• However, upon request, the developers informed that only the respective phone numbers, billing receipts and messages are temporarily stored.
  • The phone numbers are backed up without any other information – that is, without names from the personal address book. The numbers are needed to enable communication. Otherwise, the app would not be able to show who in your address book also has WhatsApp installed.
  • Messages and billing receipts are also stored on the servers – but messages are only stored until the recipient has received them. After that, they are deleted. If the message is not delivered within 30 days, it is also automatically deleted. Billing data is normally never deleted. However, if you delete your account, they are also removed from the servers after 30 days.
  • However, WhatsApp’s T&Cs leave a lot to be desired in terms of data protection. For example, the company secures the right to pass on the data to third parties. Even in the event of a sale, all data is passed on to the new owner – in this case to Facebook.

Encryption on WhatsApp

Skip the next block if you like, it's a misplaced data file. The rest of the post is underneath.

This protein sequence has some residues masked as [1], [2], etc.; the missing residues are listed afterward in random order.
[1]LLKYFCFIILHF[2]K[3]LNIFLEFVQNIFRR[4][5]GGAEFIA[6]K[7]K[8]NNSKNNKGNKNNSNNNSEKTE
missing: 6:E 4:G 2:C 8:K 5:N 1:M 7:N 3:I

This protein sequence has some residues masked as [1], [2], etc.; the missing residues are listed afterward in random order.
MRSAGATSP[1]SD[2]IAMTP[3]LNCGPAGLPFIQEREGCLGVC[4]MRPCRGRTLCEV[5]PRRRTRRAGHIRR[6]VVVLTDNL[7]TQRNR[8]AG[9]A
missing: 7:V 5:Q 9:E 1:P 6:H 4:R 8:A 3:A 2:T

For a long time, WhatsApp sent data completely without encryption. This means that anyone on the same network (e.g. WiFi) could read your WhatsApp messages. In addition, anyone with access to the WhatsApp servers could theoretically read your messages.

  • So-called end-to-end encryption has been available since November 2014 – but initially only for Android. In the meantime, messages, photos, videos, voice messages, documents, status messages and calls are also encrypted for users of other operating systems.
  • According to Art. 15 of the GDPR, you have a right of access. This means that you can request to view stored data from WhatsApp.
  • You will then receive a report on all data collected and stored about you.

Conclusion: Privacy and WhatsApp

WhatsApp has taken an important step towards data security with end-to-end encryption.

  • In the past, neither the company nor the app itself have covered themselves with glory: Serious security gaps were often discovered and it took a long time until they were closed. In addition, the company discloses almost no information – not even in the changelogs of the updates. Thus, it is often not apparent whether a problem has really been fixed.
  • Furthermore, the app belongs to the Facebook company: It is well known that Facebook earns money with the users’ information. So far, this is not supposed to be the case with WhatsApp, but you cannot be sure. Also, a lot can still change due to the current T&Cs.
  • WhatsApp is not a really secure messenger: Especially if you want to protect your data, you should switch to another messenger. This is because WhatsApp is an American company that also stores its information on American servers.
  • Secure alternatives to WhatsApp are Signal, Threema and Telegram. 
  • If you are not sure, you should make use of your right to information. Then you will know exactly what WhatsApp knows about you.